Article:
In special circumstances such as fragile health, the 25 year requirement may be waived though there is a five year waiting period after retirement in such cases. Established in 2013, the Hall of Fame states that the Pillars of the Turf category honors those "who have made extraordinary contributions to Thoroughbred racing in a leadership or pioneering capacity at the highest national level." In addition to the Hall of Fame, the museum houses numerous exhibits. These include: the Link Gallery, which features a bronze statue, a rotating selection of paintings the Sculpture Gallery, which features work by June Harrah, Herbert Haseltine, Marilyn Newmark, Jim Reno, John Skeaping and Eleanor Iselin Wade, among others; the gallery looks out onto the inner courtyard, which features a life-size bronze of Secretariat the Colonial Gallery, which covers the ocean transportation of horses and the foundations of American racing the Pre-Civil War Gallery, covering the expansion of racing during the early 19th century the Post-Civil War Gallery, covering the continued expansion of racing after the Civil War until a backlash to gambling in the early 20th century led to the closure of many tracks the 20th Century Gallery, which covers more recent topics The Eclipse Gallery, featuring award-winning entries from the Eclipse Award photography competition The Racing Day Gallery, which features displays about jockeys and the Breeders' Cup The Anatomy Room, covering the breeding and biology of the Thoroughbred The Triple Crown Gallery, including information and artifacts related to Triple Crown history The Steeplechase Gallery, covering the history of steeplechase racing in America The von Stade Gallery, which displays a selection of paintings, works on paper, or photographic prints from the Museum Collection The Peter McBean Gallery, which houses temporary exhibitions, a semi-permanent Hall of Fame Heroes exhibition and seasonal exhibitions.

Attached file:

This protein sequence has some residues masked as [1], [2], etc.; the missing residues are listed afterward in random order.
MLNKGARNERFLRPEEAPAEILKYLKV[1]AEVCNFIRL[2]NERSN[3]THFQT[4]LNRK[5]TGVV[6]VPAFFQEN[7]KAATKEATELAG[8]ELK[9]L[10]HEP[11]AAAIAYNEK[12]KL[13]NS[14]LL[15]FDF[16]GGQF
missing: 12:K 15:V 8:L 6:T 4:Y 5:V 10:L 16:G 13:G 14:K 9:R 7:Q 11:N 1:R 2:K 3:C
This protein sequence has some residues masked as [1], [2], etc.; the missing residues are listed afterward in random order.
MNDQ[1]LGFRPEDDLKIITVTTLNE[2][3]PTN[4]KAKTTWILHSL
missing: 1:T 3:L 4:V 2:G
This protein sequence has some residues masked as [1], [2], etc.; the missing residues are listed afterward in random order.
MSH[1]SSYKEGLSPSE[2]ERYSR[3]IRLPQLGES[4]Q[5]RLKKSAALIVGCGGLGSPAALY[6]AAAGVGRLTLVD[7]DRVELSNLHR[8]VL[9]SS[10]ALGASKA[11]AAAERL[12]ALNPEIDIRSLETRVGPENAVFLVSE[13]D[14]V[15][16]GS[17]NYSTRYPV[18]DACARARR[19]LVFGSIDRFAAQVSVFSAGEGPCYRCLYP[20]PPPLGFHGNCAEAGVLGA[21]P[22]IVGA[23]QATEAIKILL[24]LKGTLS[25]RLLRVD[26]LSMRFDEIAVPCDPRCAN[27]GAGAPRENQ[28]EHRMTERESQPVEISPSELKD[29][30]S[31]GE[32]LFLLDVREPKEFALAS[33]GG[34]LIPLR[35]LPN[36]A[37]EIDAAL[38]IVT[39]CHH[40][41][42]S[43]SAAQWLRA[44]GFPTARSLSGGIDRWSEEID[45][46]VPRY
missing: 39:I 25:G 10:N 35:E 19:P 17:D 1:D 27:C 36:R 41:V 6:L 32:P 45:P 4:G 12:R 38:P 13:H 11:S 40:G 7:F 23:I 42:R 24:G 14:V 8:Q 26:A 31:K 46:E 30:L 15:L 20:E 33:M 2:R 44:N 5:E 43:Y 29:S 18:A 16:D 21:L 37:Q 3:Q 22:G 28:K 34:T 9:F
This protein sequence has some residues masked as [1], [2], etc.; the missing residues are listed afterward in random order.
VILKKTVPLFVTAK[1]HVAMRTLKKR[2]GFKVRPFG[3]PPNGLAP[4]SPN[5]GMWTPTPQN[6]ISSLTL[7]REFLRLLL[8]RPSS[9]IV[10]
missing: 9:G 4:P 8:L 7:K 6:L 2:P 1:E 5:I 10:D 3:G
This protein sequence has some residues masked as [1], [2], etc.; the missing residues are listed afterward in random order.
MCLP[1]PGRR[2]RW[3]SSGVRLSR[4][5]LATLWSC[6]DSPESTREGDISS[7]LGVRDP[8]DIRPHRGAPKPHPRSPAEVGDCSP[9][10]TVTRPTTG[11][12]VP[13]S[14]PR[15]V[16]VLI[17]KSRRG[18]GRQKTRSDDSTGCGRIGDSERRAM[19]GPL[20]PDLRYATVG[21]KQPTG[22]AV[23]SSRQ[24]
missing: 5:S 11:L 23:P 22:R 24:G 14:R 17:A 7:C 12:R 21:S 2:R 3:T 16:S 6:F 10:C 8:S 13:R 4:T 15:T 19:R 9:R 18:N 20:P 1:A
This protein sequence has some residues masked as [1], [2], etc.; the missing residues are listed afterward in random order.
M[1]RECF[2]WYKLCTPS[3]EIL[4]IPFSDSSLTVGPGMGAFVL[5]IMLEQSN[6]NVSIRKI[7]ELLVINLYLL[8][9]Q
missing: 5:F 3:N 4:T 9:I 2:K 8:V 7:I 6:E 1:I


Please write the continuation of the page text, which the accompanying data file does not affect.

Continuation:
It houses a collection bequeathed by John Nerud, including trophies and paintings of the Hall of Fame horses he trained, Gallant Man and Dr. FagerThe Museum Collection includes just over 300 paintings; these range from paintings of the early days of racing in England by John E. Ferneley, Sr. to more contemporary champions by Richard Stone Reeves. Featured artists include: William Smithson Broadhead, Vaughn Flannery, Sir Alfred J. Munnings